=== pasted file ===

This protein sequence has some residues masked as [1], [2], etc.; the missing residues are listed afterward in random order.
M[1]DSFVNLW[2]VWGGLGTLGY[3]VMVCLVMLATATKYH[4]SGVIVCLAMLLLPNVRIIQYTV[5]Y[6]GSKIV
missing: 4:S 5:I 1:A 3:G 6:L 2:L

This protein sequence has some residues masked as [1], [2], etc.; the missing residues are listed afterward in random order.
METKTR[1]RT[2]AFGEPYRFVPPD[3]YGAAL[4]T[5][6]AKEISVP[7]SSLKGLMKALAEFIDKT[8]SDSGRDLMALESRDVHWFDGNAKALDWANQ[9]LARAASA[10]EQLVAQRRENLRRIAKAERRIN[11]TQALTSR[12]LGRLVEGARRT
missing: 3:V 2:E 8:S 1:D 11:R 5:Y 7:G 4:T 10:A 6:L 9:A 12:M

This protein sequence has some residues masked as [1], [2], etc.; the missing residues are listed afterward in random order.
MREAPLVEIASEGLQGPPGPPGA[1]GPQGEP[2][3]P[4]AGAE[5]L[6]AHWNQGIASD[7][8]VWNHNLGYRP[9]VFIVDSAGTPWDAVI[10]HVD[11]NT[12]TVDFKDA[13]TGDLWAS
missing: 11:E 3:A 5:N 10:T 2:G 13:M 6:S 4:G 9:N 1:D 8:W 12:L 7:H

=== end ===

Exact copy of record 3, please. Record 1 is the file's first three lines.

This protein sequence has some residues masked as [1], [2], etc.; the missing residues are listed afterward in random order.
MREAPLVEIASEGLQGPPGPPGA[1]GPQGEP[2][3]P[4]AGAE[5]L[6]AHWNQGIASD[7][8]VWNHNLGYRP[9]VFIVDSAGTPWDAVI[10]HVD[11]NT[12]TVDFKDA[13]TGDLWAS
missing: 11:E 3:A 5:N 10:T 2:G 13:M 6:S 4:G 9:N 1:D 8:W 12:L 7:H